Consumer Fraud Prevention
Scams happen every day. Many incarcerated individuals are seeking better lives and hope to make a positive impact in society when they are released. However, there are some individuals who may seek to use you to gain money. The tips below are designed to help ensure you do not fall victim to fraud.
When in doubt, call the correctional facility.
The correctional facility incarcerating the inmate is just as concerned about fraud as we are. If you aren’t sure that an inmate is telling you the truth, contact the jail directly. For example, if an inmate needs you to send money immediately in order to buy basic hygiene items, an officer can tell you exactly what items are provided free of charge to every inmate.
Send money only to people you know.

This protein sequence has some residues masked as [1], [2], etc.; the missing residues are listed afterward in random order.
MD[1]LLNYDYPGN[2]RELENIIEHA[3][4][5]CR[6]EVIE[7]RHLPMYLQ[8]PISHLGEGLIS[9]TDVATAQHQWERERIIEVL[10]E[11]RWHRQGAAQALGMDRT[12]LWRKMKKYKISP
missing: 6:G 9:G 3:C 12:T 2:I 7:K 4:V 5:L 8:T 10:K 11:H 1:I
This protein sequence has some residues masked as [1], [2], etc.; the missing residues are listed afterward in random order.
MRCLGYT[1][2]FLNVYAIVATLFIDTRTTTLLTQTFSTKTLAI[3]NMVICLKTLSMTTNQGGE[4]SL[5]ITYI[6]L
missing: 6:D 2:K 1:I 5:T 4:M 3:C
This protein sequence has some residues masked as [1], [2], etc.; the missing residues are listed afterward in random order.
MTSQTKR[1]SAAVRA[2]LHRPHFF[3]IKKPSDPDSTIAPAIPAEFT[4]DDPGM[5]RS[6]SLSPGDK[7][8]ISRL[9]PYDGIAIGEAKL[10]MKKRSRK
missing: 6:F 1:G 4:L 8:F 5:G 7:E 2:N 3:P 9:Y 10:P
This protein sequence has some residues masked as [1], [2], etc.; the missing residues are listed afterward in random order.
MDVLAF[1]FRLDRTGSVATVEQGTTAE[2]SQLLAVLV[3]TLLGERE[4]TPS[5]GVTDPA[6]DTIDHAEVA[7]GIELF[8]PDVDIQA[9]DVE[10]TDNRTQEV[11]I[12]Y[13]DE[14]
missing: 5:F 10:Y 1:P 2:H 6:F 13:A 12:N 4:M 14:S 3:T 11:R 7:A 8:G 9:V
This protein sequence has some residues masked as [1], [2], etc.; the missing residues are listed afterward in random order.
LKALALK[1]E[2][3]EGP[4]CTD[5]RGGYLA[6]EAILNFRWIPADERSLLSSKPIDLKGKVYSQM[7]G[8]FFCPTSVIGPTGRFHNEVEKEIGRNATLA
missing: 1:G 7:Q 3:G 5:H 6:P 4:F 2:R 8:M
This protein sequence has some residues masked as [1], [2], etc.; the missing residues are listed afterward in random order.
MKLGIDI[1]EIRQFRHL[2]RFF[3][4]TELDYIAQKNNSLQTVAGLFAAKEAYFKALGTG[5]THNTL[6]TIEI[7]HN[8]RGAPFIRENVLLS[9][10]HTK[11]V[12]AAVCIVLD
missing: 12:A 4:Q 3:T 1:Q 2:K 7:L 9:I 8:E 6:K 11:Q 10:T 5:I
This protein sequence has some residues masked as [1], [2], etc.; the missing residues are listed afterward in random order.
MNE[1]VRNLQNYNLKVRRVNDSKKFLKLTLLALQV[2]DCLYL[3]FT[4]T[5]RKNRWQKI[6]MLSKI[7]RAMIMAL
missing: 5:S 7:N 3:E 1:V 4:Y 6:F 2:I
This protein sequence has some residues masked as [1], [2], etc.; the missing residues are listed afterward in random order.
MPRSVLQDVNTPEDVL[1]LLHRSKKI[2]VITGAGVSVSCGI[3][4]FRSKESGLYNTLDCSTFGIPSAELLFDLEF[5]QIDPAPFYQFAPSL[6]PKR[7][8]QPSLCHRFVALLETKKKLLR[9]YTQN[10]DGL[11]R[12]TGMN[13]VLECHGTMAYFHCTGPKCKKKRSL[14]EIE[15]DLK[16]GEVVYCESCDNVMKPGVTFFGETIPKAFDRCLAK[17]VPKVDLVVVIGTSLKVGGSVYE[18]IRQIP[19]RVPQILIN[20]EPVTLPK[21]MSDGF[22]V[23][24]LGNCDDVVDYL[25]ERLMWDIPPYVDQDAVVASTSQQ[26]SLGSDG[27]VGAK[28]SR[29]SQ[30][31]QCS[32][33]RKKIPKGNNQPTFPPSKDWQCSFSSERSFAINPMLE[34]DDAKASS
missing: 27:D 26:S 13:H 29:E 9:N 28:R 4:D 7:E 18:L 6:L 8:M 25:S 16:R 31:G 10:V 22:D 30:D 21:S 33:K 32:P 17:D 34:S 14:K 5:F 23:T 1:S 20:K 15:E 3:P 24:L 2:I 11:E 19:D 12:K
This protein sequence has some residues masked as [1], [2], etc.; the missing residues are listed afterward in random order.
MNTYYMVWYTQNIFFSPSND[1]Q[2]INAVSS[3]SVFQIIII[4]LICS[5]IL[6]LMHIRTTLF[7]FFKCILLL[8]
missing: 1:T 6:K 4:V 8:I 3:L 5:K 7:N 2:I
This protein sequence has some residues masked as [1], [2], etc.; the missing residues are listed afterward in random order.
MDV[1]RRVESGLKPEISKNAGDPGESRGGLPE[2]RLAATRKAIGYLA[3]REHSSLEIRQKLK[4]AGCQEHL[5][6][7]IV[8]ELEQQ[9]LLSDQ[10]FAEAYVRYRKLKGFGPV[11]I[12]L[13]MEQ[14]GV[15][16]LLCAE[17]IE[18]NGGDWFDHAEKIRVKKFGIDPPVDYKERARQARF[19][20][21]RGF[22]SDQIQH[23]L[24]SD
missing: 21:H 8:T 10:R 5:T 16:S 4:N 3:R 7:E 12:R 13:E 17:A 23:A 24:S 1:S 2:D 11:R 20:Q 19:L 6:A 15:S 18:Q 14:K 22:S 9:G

Many scams could be stopped with this simple rule. This site is designed to allow family and friends the opportunity to assist or communicate with an incarcerated loved one. If you don’t know the individual, it would be best to avoid sending money to them.
IRS payments are scams.
This site does not process payments to the Internal Revenue Service. If you receive a threatening notice to make a payment, stop and contact the IRS directly.
Verify any charities through jail staff.
If an inmate is asking you to send money for a charity, it is likely a scam. If it sounds like a worthy cause, contact the jail directly and speak to an officer to verify that it is legitimate. Even then, it would probably be best to give any donations directly to the correctional facility.
Bets, sweepstakes, or other winnings aren’t here.
Some scams involve a notification that a person has won something of value. Then you may be asked to send some money in order to cover shipping or other costs. Do not send money in these cases.
Purchasing from inmates should be avoided.
Do not send money to inmates in hopes of purchasing an item from them. If it is legitimate, the sale can happen when the inmate is released or can be arranged through an inmate’s family member.